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British youth showing surprising increase in religiosity since pandemic began

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John Burger - published on 12/30/20 - updated on 12/30/20

End-of-year survey points to use of internet as boosting Gen Z's faith.

There might be something of a spiritual revival taking place in Great Britain, and it might be starting in a way one would least expect.

The coronavirus pandemic that began a year ago has taken a toll on people’s belief systems in the U.K., but some segments of British society are appearing to be surprisingly more religious than expected. 

Members of Generation Z, who are in their late teens and early 20s, are more likely to believe in God than millennials, who are in their late 20s and 30s, according to polling that “suggests the trend for younger people being less religious is changing,” the Times reported. 

The surprising uptick in faith among Generation Z might be due to the fact that it is easy for young people to access information about faith on the internet and find like-minded people online, the newspaper said. “Experts said they faced less ‘stigma’ from their peers for being open about their religious beliefs and may have been driven to think more about them during the pandemic,” the Times explained.

The end-of-year appraisal of British religious life came from a survey by the U.K. polling institute YouGov, which found, however, that the overall proportion of people citing faith in God or some kind of “higher spiritual power” fell from 49% to 44% between January and November. And the proportion of atheists and agnostics increased from 51% to 56%.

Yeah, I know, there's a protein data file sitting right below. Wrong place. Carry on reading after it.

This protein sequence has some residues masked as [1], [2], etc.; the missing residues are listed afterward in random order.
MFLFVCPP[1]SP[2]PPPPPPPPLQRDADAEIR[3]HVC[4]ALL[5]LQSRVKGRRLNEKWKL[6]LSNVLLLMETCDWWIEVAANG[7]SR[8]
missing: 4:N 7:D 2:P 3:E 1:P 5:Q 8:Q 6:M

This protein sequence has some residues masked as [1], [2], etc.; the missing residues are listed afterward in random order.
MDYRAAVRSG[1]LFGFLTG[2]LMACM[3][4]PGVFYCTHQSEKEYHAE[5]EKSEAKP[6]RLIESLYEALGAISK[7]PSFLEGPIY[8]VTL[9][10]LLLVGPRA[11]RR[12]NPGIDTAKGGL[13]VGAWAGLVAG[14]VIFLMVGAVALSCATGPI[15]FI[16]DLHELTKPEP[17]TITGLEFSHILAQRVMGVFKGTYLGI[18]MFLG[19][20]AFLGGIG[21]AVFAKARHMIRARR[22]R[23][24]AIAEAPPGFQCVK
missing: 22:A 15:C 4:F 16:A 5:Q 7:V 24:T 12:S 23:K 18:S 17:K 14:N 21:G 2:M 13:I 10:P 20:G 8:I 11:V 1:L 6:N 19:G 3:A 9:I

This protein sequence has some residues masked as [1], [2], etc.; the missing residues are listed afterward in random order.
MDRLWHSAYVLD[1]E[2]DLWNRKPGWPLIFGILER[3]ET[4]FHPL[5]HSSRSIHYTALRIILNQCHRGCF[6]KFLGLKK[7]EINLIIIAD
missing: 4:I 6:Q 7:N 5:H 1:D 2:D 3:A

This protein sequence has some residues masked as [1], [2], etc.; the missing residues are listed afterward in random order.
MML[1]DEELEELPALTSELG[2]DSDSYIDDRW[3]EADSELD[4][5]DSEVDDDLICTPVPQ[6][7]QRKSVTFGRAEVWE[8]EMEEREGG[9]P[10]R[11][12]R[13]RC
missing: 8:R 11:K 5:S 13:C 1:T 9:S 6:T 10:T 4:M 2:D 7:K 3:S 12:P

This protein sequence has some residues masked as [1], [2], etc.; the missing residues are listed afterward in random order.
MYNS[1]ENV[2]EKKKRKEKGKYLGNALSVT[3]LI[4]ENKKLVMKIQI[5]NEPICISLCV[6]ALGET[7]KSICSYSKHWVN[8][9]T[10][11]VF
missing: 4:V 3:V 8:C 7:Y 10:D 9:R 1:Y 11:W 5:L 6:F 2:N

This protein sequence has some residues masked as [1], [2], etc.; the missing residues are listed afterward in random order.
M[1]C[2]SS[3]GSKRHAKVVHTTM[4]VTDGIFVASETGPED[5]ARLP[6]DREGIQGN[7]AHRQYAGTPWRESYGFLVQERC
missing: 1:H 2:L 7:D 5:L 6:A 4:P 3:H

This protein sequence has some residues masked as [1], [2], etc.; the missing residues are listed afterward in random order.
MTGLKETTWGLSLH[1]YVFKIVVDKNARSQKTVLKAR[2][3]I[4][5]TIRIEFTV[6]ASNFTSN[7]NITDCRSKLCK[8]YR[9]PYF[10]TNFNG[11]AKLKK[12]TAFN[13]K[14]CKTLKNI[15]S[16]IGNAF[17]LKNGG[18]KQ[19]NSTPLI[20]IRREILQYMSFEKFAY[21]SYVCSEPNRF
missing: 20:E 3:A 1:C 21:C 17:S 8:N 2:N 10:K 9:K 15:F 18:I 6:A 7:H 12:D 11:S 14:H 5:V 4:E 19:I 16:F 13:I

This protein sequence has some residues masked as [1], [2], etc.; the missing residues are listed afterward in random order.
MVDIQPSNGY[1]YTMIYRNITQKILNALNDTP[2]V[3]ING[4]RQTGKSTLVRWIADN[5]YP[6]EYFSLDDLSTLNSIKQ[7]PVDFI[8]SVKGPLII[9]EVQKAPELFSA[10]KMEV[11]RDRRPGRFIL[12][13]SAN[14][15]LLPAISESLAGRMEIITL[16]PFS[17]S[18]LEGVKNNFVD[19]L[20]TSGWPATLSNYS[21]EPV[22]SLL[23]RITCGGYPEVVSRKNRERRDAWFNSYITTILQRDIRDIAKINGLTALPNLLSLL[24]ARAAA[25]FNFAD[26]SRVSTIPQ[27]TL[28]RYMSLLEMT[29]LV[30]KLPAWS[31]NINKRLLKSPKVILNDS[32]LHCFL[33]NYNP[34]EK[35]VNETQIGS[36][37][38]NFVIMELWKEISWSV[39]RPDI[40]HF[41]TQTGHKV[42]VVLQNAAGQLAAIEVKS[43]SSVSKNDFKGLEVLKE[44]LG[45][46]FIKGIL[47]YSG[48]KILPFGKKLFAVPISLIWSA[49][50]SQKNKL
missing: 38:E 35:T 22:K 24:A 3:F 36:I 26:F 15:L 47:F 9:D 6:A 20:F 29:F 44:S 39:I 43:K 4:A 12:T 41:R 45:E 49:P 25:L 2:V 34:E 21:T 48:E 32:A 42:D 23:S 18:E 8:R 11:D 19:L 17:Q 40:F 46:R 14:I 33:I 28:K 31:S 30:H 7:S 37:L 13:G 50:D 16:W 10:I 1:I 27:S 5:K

The survey “found that those aged over 60 were most religious, with 36% saying that they believed in God,” the Times reported. “This fell to 26% of 40- to 59-year-olds and fell again to 19% of 25- to 39-year-olds.”

The figure increased for the youngest age group, to 23% of 16- to 24-year-olds. This was a rise from 21% in January, when the question was asked of 18- to 24-year-olds.The past three times YouGov has asked the question, in August and January 2020 and August 2019, the youngest age group was the least religious.

“Religion experts said it was hard to tell from a single survey if a new trend was emerging, but Linda Woodhead, a professor of religion and society at Lancaster University said that young people now faced less ‘stigma’ over their religious views,” said the Times. 

“I know from my students that the internet has made it easier to search and find people like you,” Woodhead told the Times. “What we want to see sociologically is whether the internet will make peer-to-peer a more important factor [in being religious] than parental transmission.”

Stephen Bullivant, a professor of the sociology of religion at St. Mary’s University, Twickenham, told the newspaper that the YouGov figures “buck the long-term expectation” that age groups get “progressively less religious” as they get younger and said there was likely to be a larger proportion of 16- to 24-year-olds who were born into “relatively religious” households from “Muslim, immigrant Catholic or black Christian” families.


Basilica of Our Lady of Walsingham

Read more:
English shrine draws more faithful during pandemic than ever before

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